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ToneNation Guitars Heartland Standard Electric Guitar Review

August 16, 2011




The electric guitars we consider classic may be perfect in a lot of ways, but that doesn’t mean there aren’t ways to reinterpret the blueprint. After decades of wrestling with what he perceived as the limitations of traditional Les Paul guitars, Chip Loew of ToneNation Guitars decided to get to work on an alternative of his own design. He now operates a two-man shop in Copley, Ohio, where he has been bringing this vision to life for just over two years. This month, we received ToneNation’s Heartland Standard—a set-neck, dual-humbucker electric that unites traditional construction principles and more personal, player-oriented design optimizations—for review.

A chat with Loew about his work reveals a focus on interesting and unique-sounding tonewood combinations and resonant, acoustically live instruments with superior articulation. But it’s also clear he’s determined to nail the sort of playability and tonal balance players crave.

Appealing Accents, Fine Craftsmanship
When I removed the Heartland Standard from its plush Cedar Creek case, the first thing I noticed was an overall woody theme. The look reflects the instrument’s functionality but also Loew’s fascination with tonewood as a design inspiration. The emphasis on material leads to first impressions of refinement and honesty in design. This is not a flashy guitar, but the woods are one of numerous subtle visual treats.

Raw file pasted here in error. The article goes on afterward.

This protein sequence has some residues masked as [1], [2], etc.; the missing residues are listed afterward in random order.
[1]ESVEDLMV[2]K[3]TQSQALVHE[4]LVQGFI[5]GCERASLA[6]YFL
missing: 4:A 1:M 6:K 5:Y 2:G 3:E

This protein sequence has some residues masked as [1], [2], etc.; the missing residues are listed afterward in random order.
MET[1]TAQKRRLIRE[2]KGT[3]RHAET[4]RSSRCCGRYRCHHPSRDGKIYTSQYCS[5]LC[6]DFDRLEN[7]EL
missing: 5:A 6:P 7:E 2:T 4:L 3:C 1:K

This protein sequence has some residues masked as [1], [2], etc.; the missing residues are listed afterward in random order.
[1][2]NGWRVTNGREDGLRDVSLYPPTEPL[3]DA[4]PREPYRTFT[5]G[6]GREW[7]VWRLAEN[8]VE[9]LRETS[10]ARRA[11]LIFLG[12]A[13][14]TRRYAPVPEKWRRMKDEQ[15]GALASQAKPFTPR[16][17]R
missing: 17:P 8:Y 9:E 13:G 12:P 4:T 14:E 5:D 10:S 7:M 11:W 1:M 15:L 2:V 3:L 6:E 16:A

The carved, figured-maple top—which caps a body of lightweight solid basswood sourced from a southern Ohio Amish mill—is crafted from two nicely matched pieces and is finished in glassy nitrocellulose lacquer. Loew calls this his Tigger finish (named for the shop cat, who presumably has a highly figured coat). The delicate brown burst reveals a bit of wood grain even at the darkest point along the perimeter—a very nice touch. The body binding reveals an attractive maple edge that leads your eyes around to the 5-ply, flamed-maple-and-walnut neck, while the headstock displays the ToneNation logo in abalone and ivory-toned inlays. The optional ebony knobs have a wonderful, chocolaty grain and remind you you’re playing a quality handmade guitar with every Tone and Volume adjustment. They also found me thinking that a matching truss-rod cover and pickup rings would have done a lot to complete the look.

Along with the traditional stop tailpiece and Tune-o-matic-style bridge, the Heartland Standard includes ToneNation’s own PAF-style neck and bridge humbuckers— which measure in at 7.9k and 8.9k Ω, respectively—and have the sort of output level you’d expect from vintage-style pickups. Loew uses special Sperzel tuning machines to achieve straight string pull over the nut while retaining a traditional Gibson-style headstock width—an inspired design move. Electronics include matched CTS potentiometers and hand-selected Orange Drop capacitors, with a rugged Switchcraft toggle and input jack.

The 5-piece laminated neck, topped by a wenge fretboard, is inspired by the famous stability and rigidity of traditional Gibson jazz-box necks, and it’s carved to a rounded, medium-thickness C profile that feels a lot like slimmer ’50s Les Paul necks. The bone nut is beautifully slotted and the frets are smoothly leveled and polished, though one more pass over the fret ends with a dressing file would have made the fretwork perfect. In an effort to improve upper-fret access, Loew developed a unique taper that carves away much of the unnecessary mass from the neck heel, while retaining structural integrity. It’s a weight-saving and certainly more comfortable design.